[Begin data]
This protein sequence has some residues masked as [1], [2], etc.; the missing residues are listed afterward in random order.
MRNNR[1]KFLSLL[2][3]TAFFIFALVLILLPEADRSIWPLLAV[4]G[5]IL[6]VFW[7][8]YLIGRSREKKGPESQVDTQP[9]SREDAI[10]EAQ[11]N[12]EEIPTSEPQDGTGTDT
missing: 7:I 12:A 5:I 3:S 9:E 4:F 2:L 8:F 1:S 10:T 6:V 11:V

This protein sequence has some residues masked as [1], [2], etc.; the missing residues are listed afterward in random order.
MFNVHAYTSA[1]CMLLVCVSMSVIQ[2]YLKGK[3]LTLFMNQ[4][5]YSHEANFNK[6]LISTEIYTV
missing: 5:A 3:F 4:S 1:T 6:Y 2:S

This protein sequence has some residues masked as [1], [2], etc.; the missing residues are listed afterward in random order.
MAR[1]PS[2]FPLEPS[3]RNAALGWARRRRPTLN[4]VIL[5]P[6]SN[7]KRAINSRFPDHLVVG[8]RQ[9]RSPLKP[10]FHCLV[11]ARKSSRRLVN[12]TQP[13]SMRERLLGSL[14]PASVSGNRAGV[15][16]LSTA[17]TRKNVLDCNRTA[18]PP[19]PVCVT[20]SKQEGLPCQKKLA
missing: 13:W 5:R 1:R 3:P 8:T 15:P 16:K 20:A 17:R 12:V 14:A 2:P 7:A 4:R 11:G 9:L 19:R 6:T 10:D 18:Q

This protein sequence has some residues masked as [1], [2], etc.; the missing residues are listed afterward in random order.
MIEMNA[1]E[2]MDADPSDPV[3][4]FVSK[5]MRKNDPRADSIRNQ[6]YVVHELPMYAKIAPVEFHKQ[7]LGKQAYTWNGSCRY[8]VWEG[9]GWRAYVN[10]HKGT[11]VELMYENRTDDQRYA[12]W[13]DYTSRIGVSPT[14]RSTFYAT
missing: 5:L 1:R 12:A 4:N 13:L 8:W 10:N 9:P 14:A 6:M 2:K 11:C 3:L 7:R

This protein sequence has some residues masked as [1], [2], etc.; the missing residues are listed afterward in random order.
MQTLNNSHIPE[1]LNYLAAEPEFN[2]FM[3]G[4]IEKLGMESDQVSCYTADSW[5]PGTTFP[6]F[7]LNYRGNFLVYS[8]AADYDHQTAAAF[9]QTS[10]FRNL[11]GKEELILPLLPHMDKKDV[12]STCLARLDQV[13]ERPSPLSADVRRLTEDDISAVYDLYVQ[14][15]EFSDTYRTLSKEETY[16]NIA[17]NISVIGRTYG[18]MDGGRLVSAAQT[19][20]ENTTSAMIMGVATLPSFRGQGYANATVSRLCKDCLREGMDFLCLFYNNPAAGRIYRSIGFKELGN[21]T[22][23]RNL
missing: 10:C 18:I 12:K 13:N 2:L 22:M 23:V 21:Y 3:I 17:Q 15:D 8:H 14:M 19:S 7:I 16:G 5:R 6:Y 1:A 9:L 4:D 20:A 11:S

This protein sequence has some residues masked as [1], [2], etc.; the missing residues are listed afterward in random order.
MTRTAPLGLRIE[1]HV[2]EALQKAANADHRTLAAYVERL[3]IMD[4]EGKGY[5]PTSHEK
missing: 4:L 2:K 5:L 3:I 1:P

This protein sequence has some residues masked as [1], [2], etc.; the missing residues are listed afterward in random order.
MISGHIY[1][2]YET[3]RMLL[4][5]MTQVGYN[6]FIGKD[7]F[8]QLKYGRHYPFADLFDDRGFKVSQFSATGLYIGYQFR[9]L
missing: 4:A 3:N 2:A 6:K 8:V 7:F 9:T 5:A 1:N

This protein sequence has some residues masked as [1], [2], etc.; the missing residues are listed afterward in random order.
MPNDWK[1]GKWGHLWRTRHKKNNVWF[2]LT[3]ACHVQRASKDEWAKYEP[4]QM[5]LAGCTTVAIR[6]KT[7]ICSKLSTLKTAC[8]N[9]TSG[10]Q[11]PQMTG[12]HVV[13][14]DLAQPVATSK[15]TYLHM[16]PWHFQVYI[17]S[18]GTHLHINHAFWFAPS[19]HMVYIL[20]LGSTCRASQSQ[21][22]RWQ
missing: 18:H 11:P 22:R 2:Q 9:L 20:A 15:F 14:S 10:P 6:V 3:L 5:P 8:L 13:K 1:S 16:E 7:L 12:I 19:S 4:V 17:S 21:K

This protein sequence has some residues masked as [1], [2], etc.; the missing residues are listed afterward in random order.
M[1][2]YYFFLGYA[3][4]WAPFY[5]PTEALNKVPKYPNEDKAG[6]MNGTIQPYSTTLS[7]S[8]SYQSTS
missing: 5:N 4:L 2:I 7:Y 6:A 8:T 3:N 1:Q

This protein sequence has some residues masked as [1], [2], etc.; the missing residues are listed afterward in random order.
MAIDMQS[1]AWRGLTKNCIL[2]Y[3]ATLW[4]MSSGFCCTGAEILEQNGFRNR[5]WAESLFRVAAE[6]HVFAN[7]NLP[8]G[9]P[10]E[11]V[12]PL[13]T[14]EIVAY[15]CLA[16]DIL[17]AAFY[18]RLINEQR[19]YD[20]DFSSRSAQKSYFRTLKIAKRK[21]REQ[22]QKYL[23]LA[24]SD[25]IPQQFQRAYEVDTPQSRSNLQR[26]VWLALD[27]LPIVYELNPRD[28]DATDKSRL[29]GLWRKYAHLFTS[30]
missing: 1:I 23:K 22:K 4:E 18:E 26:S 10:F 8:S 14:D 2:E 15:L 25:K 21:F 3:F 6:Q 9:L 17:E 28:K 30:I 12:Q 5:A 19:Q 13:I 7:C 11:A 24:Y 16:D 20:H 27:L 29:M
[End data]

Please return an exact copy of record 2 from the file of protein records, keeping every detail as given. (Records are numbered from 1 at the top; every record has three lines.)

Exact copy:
This protein sequence has some residues masked as [1], [2], etc.; the missing residues are listed afterward in random order.
MFNVHAYTSA[1]CMLLVCVSMSVIQ[2]YLKGK[3]LTLFMNQ[4][5]YSHEANFNK[6]LISTEIYTV
missing: 5:A 3:F 4:S 1:T 6:Y 2:S